Symposium on Data-Driven Approaches to Droughts (DDAD2011), June 21-22, 2011
A diverse team of researchers, including the DRINET project team, will host a symposium focusing on data-driven approaches for characterizing, understanding and modeling droughts. The symposium will feature invited speakers from various scientific domains, industry and other national scale data related projects, as well as poster presentations and panel discussions. It will be held from June 21-22, 2011 at Purdue University, West Lafayette, Indiana.
This symposium is sponsored by the National Science Foundation through the Office of Cyberinfrastructure and the Hydrological Sciences Division, and is in partnership with EWRI (Environmental & Water Resources Institute of ASCE) and US Department of Agriculture - National Institute of Food and Agriculture (USDA-NIFA).
Deep societal and economic impacts from drought conditions mandate a better understanding of how droughts are characterized and how drought mitigation strategies are designed. Yet, droughts continue to be one of the most difficult natural disasters to model.
A variety of datasets and human impressions are currently documented within drought maps such as the US Drought Monitor. The data come from different domains: satellite data for soil and vegetation state, weather and climatic data including precipitation, temperature, wind trajectories and their anomalies, and hydrological data such as water levels in reservoirs and streams. Additionally, qualitative information related to analogous years (e.g., El Nino states), on ground impacts, timing of droughts, and regional vulnerability or resilience are also factored into the descriptions of the drought states. Many questions remain about characterizing drought risk in different settings and applications, and on how current drought maps and datasets can be paired with other data sources to develop new understanding about drought triggers and impacts. Linkages between droughts and agriculture, air quality, water quality, human health, urbanization, etc. need to be established, and data requirements for determining the economic and societal impacts need to be better understood.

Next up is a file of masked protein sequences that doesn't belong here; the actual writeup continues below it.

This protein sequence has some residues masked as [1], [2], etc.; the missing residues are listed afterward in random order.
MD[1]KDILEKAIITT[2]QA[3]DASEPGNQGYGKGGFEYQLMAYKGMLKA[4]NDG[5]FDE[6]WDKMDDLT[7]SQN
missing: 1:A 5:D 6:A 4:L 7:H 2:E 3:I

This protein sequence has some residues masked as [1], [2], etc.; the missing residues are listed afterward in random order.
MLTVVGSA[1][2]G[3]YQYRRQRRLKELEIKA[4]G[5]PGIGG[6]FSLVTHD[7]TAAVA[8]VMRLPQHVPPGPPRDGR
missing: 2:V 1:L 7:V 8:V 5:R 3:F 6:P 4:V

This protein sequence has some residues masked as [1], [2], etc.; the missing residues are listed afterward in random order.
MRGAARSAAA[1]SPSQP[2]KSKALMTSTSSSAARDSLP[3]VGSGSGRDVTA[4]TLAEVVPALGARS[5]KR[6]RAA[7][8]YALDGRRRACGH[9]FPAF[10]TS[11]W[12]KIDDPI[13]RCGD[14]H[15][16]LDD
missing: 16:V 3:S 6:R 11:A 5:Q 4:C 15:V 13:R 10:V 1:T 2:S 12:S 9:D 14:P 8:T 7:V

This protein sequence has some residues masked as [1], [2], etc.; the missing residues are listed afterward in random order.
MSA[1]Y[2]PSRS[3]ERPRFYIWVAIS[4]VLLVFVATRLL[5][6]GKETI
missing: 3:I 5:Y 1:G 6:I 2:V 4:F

This symposium will serve as a forum for researchers and stakeholders to interact and exchange current and emerging techniques for drought characterization, along with methods for local and regional data collection, compilation, and format standardization. This symposium will attract studies that demonstrate how the new knowledge base created from the cyberinfrastructure for data collection, when combined with visualization techniques, leads to improved understanding and practical applications. It will feature keynote speakers, a series of presentations, posters, and panel discussions.
Daniel Aliaga (Department of Computer Science)
Jacob Carlson (Libraries, Distributed Data Curation Center)
Indrajeet Chaubey (Agricultural & Biological Engineering/Earth and Atmospheric Sciences)
Rao S. Govindaraju (Civil Engineering Department)
Christoph Hoffmann (Department of Computer Science)
Dev Niyogi (Agronomy Department and Indiana State Climatologist)
Lan Zhao (Rosen Center for Advanced Computing)